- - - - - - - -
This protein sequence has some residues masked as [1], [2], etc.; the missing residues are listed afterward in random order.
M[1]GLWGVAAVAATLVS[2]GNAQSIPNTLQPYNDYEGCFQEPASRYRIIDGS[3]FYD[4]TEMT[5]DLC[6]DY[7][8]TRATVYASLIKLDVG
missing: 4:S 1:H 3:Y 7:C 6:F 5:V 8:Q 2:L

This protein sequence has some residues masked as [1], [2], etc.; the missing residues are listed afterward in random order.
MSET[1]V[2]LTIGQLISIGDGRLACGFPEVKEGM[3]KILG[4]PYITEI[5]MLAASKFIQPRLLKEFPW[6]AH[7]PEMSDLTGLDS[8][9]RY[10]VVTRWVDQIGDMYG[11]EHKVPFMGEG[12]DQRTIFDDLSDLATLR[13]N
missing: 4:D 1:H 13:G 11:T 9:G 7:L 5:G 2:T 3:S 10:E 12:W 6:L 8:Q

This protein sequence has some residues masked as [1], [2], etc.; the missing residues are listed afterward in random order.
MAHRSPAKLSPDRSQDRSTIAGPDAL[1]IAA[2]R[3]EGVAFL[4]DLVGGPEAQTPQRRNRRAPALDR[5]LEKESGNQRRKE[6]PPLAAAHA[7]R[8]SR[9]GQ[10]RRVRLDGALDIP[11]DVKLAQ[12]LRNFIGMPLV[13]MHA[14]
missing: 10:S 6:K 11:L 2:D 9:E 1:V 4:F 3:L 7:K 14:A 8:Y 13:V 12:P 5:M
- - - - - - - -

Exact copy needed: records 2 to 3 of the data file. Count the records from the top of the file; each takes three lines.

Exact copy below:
This protein sequence has some residues masked as [1], [2], etc.; the missing residues are listed afterward in random order.
MSET[1]V[2]LTIGQLISIGDGRLACGFPEVKEGM[3]KILG[4]PYITEI[5]MLAASKFIQPRLLKEFPW[6]AH[7]PEMSDLTGLDS[8][9]RY[10]VVTRWVDQIGDMYG[11]EHKVPFMGEG[12]DQRTIFDDLSDLATLR[13]N
missing: 4:D 1:H 13:G 11:T 9:G 7:L 5:G 2:T 3:S 10:E 12:W 6:L 8:Q

This protein sequence has some residues masked as [1], [2], etc.; the missing residues are listed afterward in random order.
MAHRSPAKLSPDRSQDRSTIAGPDAL[1]IAA[2]R[3]EGVAFL[4]DLVGGPEAQTPQRRNRRAPALDR[5]LEKESGNQRRKE[6]PPLAAAHA[7]R[8]SR[9]GQ[10]RRVRLDGALDIP[11]DVKLAQ[12]LRNFIGMPLV[13]MHA[14]
missing: 10:S 6:K 11:L 2:D 9:E 1:V 4:F 3:L 7:K 14:A 8:Y 13:V 12:P 5:M